Rising housing costs and economic changes have caused an increase in parental gifts to adult children. Many contribute large sums towards down payments or pass property on to their children before they pass away. For Alberta couples preparing a pre-nuptial agreement or drafting separation agreements, this money can be a point of contention.
If a break-up takes place, an Alberta court will generally declare that both spouses have half ownership of the matrimonial home. This remains true whether the home was given to a child by his or her parents or if it was purchased with a financial gift to one spouse. In order to avoid challenges with this issue later on, many couples choose to draft marriage contracts specifying how possible future separation agreements will treat marital assets. Similar contracts can be set up between common-law couples.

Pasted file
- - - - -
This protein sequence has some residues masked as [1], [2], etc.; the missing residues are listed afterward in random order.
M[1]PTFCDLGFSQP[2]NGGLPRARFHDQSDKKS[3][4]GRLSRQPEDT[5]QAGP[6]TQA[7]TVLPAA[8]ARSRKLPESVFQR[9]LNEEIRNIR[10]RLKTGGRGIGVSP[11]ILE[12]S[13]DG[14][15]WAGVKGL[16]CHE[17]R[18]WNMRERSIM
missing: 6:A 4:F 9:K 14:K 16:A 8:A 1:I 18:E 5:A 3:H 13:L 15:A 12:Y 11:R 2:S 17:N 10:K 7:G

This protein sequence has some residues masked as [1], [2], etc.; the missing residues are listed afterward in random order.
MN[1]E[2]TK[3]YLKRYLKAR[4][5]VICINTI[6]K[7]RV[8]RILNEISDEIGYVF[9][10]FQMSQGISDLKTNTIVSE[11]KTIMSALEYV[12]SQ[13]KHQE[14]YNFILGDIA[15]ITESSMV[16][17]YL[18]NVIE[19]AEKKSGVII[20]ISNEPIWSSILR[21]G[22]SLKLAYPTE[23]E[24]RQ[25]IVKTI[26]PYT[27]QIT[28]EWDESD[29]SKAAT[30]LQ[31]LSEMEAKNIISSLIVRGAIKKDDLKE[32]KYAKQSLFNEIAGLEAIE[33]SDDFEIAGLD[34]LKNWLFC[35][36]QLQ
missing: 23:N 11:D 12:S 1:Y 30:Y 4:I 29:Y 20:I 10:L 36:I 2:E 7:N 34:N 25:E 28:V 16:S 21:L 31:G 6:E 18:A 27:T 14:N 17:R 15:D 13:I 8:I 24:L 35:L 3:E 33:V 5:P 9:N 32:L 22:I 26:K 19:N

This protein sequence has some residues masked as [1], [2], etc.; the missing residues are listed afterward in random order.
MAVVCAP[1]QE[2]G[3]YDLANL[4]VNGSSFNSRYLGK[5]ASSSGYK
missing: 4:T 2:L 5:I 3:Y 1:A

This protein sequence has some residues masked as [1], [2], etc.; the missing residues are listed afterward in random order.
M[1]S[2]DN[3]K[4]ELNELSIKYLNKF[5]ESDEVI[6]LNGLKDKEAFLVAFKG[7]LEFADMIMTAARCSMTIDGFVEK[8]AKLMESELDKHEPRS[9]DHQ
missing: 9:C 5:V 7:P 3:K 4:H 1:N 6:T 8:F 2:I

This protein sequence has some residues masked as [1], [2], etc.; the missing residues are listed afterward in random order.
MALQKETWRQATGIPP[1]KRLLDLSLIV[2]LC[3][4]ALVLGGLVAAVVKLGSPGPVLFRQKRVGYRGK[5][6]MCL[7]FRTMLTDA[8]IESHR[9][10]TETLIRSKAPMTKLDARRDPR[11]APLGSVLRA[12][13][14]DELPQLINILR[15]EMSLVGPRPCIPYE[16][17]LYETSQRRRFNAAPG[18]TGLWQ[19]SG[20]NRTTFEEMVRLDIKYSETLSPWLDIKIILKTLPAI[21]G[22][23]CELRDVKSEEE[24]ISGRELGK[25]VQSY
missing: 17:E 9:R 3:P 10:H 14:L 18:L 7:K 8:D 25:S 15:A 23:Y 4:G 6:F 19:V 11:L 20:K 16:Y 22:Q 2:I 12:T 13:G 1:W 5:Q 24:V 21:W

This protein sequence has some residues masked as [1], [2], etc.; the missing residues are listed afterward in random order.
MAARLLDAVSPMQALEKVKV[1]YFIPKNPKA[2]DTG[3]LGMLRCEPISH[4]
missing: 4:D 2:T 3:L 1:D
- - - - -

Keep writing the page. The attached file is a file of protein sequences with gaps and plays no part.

If children are unwilling to take the legal steps, parents can try to protect their financial gift by registering the gift as a loan. They can then decide whether to forgive the loan and can ask for it to be repaid if the marriage breaks down. If money is contributed to a child who is not invested in the matrimonial home, parents can also request that the inheritance be kept in a separate account to segregate it from shared assets.
While an inheritance or financial gift is often given to the spouse who received it during a break-up, things can get complicated if money is invested in shared property. While there are ways to separate inheritance money from other assets or to structure a down payment contribution as a loan, banking professionals caution that those with concerns should first speak to an Alberta lawyer and consider a formal contract. Legal advice is also a good idea for those drafting separation agreements and dealing with division of assets.
Source: The Globe and Mail, "How parents can keep down payment gifts safe when couples split", Brenda Bouw, Sept. 25, 2017